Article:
In a small Lebanese coastal town, one family is preserving a craft that stretches back millennia. The art of glass blowing was developed by Phoenicians in the region, and the Khalifehs say they are the only ones keeping the skill alive in Lebanon. But despite teaming up with an eco-entrepreneur and receiving an unexpected boost from the country’s recent trash crisis the future remains uncertain. John Owens reports from Sarafand.
    Video

    Video Migrants Continue to Risk Lives Crossing US Border from Mexico

    In his speech Thursday before the Republican National Convention, the party’s presidential candidate, Donald Trump, reiterated his proposal to build a wall along the U.S.-Mexico border if elected. Polls show a large percentage of Americans support better control of the nation's southwestern border, but as VOA’s Greg Flakus reports from the border town of Nogales in the Mexican state of Sonora, the situation faced by people trying to cross the border is already daunting.
    Video

    Video In State of Emergency, Turkey’s Erdogan Focuses on Spiritual Movement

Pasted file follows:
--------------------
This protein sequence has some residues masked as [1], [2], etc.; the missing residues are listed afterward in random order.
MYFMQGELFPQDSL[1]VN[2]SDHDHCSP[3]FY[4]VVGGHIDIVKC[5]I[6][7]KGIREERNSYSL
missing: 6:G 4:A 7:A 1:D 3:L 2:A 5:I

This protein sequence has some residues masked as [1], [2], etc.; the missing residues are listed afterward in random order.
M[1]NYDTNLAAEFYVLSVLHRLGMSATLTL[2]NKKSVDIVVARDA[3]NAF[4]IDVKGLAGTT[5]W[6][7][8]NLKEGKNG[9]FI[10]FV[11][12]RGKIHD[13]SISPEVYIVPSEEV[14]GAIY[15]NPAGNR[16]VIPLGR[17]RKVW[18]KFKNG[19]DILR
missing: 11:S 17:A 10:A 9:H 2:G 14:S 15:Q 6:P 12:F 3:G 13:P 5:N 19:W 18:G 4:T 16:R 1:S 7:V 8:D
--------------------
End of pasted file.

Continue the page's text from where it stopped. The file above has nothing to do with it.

The state of emergency that Turkish President Recep Tayyip Erdogan has declared is giving him even more power to expand a purge that has seen an estimated 60,000 people either arrested or suspended from their jobs. VOA Europe correspondent Luis Ramirez reports from Istanbul.
    Video

    Video Calm the Waters: US Doubles Down Diplomatic Efforts in ASEAN Meetings

    The United States is redoubling diplomatic efforts and looking to upcoming regional meetings to calm the waters after an international tribunal invalidated the legal basis of Beijing's extensive claims in the South China Sea. VOA State Department correspondent Nike Ching has the story.
    Video

    Video Four Brother Goats Arrive in Brooklyn on a Mission

    While it's unusual to see farm animals in cities, it's become familiar for residents of Brooklyn, New York, to see a little herd of goats. Unlike gas-powered mowing equipment, goats remove invasive weeds quietly and without adding more pollution to the air. As Faiza Elmasry tells us, this is a pilot program and if it proves to be successful, the goat gardener program will be extended to other areas of New York. Faith Lapidus narrates.
    Video

    Video Scientists in Poland Race to Save Honeybees